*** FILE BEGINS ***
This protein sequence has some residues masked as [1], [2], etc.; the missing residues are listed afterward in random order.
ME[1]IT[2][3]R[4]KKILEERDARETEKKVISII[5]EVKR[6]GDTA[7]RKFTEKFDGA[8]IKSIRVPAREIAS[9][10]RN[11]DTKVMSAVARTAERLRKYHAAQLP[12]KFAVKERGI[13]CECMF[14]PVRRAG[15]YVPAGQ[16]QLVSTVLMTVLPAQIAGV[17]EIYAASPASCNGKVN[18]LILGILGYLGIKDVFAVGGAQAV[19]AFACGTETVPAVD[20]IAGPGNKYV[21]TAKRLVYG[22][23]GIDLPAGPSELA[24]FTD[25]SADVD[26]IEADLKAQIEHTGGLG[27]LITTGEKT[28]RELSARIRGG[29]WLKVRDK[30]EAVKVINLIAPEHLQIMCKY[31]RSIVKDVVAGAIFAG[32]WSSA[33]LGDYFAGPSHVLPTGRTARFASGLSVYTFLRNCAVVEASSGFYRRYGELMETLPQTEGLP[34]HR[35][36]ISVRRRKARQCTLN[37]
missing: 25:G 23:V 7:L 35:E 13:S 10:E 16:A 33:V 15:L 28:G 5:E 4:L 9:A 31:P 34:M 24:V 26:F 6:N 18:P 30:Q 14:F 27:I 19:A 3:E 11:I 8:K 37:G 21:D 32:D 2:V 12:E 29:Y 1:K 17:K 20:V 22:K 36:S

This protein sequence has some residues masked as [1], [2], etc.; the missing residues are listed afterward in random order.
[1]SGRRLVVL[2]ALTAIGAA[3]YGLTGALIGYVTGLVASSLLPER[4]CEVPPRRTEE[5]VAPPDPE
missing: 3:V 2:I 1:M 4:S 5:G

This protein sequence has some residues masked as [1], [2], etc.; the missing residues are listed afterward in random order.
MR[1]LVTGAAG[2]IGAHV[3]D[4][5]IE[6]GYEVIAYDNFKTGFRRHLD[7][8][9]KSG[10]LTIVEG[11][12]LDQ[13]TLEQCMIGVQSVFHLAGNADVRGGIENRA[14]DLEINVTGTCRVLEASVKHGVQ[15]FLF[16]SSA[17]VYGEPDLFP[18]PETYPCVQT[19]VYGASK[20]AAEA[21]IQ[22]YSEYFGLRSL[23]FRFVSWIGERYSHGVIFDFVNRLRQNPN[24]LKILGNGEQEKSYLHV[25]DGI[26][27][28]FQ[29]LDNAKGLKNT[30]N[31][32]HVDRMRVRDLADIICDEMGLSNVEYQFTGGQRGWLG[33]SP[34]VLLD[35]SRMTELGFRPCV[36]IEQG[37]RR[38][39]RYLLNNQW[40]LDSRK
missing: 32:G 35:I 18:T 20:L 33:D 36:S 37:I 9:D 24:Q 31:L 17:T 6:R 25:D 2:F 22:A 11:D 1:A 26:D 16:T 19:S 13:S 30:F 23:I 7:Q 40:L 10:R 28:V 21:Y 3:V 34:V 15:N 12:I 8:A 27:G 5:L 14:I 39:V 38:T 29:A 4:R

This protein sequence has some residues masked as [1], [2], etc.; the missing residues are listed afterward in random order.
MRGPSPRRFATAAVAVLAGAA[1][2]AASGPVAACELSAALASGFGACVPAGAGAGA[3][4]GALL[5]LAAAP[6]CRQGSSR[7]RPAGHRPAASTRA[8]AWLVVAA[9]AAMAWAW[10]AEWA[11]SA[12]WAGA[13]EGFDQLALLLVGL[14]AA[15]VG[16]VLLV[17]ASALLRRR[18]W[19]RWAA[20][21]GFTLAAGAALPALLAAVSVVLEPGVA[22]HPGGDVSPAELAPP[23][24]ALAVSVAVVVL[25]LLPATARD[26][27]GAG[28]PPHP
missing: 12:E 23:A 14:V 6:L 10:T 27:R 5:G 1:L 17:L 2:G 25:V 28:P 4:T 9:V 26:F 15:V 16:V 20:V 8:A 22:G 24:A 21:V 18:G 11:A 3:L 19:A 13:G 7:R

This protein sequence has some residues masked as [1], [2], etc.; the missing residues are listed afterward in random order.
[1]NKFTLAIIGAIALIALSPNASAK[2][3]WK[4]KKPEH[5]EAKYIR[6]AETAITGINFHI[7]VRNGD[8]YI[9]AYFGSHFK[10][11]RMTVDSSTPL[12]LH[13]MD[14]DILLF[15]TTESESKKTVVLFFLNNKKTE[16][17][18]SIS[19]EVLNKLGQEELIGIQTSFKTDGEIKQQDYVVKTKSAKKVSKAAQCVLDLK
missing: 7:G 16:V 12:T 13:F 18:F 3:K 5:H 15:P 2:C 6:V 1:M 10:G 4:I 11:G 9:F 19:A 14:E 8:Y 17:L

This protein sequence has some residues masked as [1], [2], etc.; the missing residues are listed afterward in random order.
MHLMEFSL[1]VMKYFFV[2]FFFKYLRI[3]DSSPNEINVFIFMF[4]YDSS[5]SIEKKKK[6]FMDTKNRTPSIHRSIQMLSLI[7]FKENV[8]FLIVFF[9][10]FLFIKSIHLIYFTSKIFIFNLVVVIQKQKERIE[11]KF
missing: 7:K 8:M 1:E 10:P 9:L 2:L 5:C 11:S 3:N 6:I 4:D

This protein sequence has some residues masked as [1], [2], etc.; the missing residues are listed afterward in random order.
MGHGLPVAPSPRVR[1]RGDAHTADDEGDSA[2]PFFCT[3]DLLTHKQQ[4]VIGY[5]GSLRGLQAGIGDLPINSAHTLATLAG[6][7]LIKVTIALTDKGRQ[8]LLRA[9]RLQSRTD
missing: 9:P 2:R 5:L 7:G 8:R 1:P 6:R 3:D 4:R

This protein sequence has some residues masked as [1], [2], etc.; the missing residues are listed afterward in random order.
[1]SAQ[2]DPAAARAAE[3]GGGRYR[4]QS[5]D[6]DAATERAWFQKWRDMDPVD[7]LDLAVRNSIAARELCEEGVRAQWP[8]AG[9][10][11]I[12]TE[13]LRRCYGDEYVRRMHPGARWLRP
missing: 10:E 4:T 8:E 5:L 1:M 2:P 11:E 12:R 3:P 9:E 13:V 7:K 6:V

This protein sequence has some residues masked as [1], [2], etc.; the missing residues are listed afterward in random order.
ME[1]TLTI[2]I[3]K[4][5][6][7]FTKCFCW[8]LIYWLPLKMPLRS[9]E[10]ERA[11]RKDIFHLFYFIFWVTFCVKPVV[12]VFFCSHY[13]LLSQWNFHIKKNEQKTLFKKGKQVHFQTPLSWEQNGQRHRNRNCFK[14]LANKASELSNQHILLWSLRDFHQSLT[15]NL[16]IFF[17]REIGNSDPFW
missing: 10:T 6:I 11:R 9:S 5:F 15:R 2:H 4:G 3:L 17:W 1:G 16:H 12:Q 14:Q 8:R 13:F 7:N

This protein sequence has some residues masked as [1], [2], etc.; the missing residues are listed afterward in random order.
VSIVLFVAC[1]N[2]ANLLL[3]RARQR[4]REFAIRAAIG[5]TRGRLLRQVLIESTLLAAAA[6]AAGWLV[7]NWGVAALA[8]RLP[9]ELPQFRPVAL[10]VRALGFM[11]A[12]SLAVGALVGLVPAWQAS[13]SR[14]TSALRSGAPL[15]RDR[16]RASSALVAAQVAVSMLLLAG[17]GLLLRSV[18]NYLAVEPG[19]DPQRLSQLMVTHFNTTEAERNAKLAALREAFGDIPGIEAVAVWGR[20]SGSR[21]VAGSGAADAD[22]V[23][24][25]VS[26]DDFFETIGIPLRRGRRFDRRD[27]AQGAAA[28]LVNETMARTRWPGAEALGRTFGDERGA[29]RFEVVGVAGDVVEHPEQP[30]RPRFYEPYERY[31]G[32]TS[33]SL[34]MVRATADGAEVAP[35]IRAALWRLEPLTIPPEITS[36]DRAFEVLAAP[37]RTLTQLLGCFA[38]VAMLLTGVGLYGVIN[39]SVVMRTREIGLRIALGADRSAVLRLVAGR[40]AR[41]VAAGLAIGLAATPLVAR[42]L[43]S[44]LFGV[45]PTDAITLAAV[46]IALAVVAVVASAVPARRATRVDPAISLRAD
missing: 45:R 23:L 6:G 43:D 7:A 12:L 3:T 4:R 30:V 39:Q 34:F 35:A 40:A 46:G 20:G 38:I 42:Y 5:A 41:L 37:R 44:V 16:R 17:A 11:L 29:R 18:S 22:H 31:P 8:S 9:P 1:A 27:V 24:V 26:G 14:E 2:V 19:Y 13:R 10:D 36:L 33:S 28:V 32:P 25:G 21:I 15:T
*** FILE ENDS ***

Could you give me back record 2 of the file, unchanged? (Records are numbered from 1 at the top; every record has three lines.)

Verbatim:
This protein sequence has some residues masked as [1], [2], etc.; the missing residues are listed afterward in random order.
[1]SGRRLVVL[2]ALTAIGAA[3]YGLTGALIGYVTGLVASSLLPER[4]CEVPPRRTEE[5]VAPPDPE
missing: 3:V 2:I 1:M 4:S 5:G